Spoilers follow ...
- Demoniac review by NP
Sometimes, watching a film by Spanish Director Jess Franco only covers half the experience. The other half is in tracking down the definitive version of the film, or even working out which the definitive version actually is. ‘Demoniac’ seems to be the name given to the dubbed version of X-rated ‘Sexorcismes (1975)’, and/or ‘El sádico de Notre-Dame (1979)’, which was expanded to give, as Franco puts it, ‘greater character motivation’. Possibly then, this is the original version, before additional footage was added.
Lina Romay, nearly naked, star-shaped and chained to a rack, is being tortured by a similarly clad female. In a favourite Franco trick, her indignities are revealed as being part of a show. When it’s over, an audience applauds politely. By day, she’s Anna, secretary to Raymond (Pierre Taylou) at ‘Garter and Dagger’ magazine (together they stage sadomasochistic shows in a sleazy Parisian underworld). An occasional contributor to the publication is Mathis Vogel played by Franco. He is not a convincing actor. His decision to cast himself in many of his films is odd (although the characters he plays often interact with a bevy of half-naked females, which may well explain the choice). There are many things to enjoy about ‘Demoniac’ – most of them provided by Romay who doesn’t remain troubled by clothing for any length of time.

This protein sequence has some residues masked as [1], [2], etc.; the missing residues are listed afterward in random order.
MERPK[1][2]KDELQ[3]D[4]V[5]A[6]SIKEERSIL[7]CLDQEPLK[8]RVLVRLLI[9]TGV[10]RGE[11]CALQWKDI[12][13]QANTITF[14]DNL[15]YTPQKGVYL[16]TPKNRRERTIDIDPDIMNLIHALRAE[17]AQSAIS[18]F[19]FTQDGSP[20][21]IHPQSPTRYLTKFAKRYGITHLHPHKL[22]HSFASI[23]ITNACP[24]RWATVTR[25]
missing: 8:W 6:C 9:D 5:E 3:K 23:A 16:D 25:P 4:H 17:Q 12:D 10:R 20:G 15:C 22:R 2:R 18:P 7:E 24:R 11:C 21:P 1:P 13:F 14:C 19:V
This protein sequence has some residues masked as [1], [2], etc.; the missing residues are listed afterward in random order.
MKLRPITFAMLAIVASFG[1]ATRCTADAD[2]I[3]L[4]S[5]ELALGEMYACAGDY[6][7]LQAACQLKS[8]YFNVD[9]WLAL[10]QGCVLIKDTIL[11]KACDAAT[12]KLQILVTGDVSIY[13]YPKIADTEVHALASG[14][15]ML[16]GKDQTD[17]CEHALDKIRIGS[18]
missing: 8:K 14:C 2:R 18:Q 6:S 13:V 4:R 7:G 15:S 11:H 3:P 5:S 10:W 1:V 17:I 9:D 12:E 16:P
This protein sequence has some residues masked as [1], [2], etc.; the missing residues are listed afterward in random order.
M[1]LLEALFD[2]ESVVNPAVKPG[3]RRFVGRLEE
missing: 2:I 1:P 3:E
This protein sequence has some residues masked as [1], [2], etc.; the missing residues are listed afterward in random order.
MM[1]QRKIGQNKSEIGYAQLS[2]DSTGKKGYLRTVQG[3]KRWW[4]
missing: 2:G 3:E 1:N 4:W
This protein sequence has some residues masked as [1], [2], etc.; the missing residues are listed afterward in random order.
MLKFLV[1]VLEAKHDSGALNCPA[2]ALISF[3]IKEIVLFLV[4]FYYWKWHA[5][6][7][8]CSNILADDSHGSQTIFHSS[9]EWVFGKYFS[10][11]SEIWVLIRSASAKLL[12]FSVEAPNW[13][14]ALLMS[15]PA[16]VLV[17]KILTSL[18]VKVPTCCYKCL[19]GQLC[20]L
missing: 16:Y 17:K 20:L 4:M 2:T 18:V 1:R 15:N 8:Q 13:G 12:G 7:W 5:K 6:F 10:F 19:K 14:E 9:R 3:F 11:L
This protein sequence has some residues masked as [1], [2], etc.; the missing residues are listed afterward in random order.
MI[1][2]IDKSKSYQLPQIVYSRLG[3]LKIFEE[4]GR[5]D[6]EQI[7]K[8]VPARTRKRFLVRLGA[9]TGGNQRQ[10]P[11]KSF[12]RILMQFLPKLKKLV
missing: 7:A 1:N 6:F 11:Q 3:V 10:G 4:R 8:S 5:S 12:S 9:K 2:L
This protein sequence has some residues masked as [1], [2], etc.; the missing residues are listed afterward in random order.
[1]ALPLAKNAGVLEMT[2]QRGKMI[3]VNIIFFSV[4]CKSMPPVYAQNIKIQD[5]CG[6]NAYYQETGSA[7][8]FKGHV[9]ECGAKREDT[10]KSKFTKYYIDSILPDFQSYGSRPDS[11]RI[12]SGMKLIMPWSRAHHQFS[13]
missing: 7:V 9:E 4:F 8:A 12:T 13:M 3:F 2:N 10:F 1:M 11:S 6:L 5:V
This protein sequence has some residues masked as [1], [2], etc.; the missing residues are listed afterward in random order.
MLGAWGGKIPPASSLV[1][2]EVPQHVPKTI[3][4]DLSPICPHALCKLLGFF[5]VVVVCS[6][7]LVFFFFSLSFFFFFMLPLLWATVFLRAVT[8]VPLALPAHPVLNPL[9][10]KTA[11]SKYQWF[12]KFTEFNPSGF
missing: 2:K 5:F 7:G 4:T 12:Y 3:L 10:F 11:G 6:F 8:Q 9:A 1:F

Vogel is a defrocked Priest who also secretly tortures nude females in a nearby rented room. The ‘justification’ is, he is unhinged enough to convince himself he is ‘purifying’ these people, taking his victims from such rituals as the one that opened the story, believing them to be genuine black mass events. One couple is visited in their hotel directly after a protracted orgy scene, where the elderly husband is remonstrating with his young wife for enjoying herself too much. When she replies that anything else would be a bore, he replies, “I just don’t like looking ridiculous,” which must surely be irony, as he is sporting the most appalling silvery white wig.
This is far from my favourite Franco film, but like them all, it has merits. The camera-work is often ham-fisted, swooping in on …. nothing, and then pulling back again. There’s no sense of drama or pace, and Franco injects no character into Vogel, so his motivation seems arbitrary. “I am the sword of the Lord,” indeed! However, the sleazy underworld of a murky Paris is nicely conveyed, and those who enjoy the hirsute pleasures of 1970’s pornography have plenty to enjoy here. However, the final light-hearted lines of banter between the cops at the end, seem to have been drafted in from another film.
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